Moscow denies South Ossetia joining Russia (Lead)

September 11th, 2008 - 8:42 pm ICT by IANS  

Moscow, Sep 11 (DPA) Russia Thursday denied reports that the break-away Georgian province of South Ossetia was considering joining the Russian federation.Clarifying Moscow’s view on the new controversy over the future status of South Ossetia, Russian Foreign Minister Sergei Lavrov said the tiny Caucasus territory had no intention of joining his country, news agencies reported.

Lavrov was addressing a press conference in Poland, where he was discussing US missile defence plans.

“South Ossetia does not want to join up with anyone,” Lavrov was quoted by Interfax as saying. “They have understood that without independence, they can’t assure their security.”

Russia’s foreign minister issued the comments following a confusing flip-flop by South Ossetia’s leader Edouard Kokoity.

Kokoity’s statements to journalists earlier during a round table with western experts in Russia’s Black Sea resort of Sochi had been seen as a reaffirmation of the region’s longstanding goal to unite with Russia’s ethnically-linked republic of North Ossetia.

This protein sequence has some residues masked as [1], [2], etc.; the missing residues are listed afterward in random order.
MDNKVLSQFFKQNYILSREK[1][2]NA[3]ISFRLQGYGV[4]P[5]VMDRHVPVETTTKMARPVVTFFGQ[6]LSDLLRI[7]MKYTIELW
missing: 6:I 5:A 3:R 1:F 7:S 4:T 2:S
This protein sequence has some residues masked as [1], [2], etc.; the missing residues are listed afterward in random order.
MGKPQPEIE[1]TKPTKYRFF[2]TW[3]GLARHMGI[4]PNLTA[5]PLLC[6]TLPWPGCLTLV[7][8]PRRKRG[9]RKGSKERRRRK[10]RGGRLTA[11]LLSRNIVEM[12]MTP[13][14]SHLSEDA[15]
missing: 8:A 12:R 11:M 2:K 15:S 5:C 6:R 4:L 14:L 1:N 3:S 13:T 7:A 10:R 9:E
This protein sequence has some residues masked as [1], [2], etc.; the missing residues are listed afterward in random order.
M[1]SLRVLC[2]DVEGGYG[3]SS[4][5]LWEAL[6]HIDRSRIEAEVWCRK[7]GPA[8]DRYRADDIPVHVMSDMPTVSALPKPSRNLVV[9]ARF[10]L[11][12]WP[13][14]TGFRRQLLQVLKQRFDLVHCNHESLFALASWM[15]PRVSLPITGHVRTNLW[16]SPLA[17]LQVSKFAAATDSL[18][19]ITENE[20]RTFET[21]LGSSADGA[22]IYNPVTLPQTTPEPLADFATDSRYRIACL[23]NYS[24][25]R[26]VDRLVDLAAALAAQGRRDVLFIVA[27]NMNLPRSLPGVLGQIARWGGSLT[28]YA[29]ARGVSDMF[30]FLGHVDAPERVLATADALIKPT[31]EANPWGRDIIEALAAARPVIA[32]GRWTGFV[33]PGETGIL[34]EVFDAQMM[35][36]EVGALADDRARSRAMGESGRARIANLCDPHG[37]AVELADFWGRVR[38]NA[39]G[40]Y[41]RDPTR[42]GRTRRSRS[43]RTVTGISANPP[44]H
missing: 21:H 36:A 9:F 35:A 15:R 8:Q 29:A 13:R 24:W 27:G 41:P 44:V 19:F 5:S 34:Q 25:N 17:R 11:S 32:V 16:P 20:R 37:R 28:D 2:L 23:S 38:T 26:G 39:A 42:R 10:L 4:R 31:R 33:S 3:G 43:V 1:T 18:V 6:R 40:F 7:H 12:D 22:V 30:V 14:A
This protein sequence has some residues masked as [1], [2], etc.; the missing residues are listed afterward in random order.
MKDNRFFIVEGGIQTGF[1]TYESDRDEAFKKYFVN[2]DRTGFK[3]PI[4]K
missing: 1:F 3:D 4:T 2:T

“Yes, without doubt, we will become part of Russia,” Kokoity was quoted by news agencies as saying in discussions. “We have no plans to form any kind of independent Ossetia.”

But, less than an hour later, Kokoity again said, “Obviously, I was misunderstood.”

“We are not going to refuse the independence which has come to us through enormous sacrifice, and South Ossetia is not going to become part of Russia,” the South Ossetian leader was then quoted as saying.

Moscow recognised as independent South Ossetia and Georgia’s other rebel region of Abkhazia last month, infuriating its former Soviet neighbour and Tbilisi’s Western allies.

The foreign ministers of both regions flew to Moscow Tuesday to formalise military and diplomatic cooperation with Russia, which announced this week it intends to base nearly 8,000 troops indefinitely in the provinces.

Most citizens of both states have been issued Russian passports since winning a war of succession from Tbilisi after the collapse of the Soviet Union in the early 1990s.

But Abkhaz President Sergei Bagapsh insisted on Abkhazia’s independence at the discussion group Thursday, news agency Itar-tass reported.

Abkhazia’s future as an independent state located on the Black Sea is seen as more viable than that of South Ossetia, a tiny landlocked agricultural region with a population of roughly 70,000.

Nicaragua is the only state to have followed Russia’s lead in recognising the two Georgian territories.

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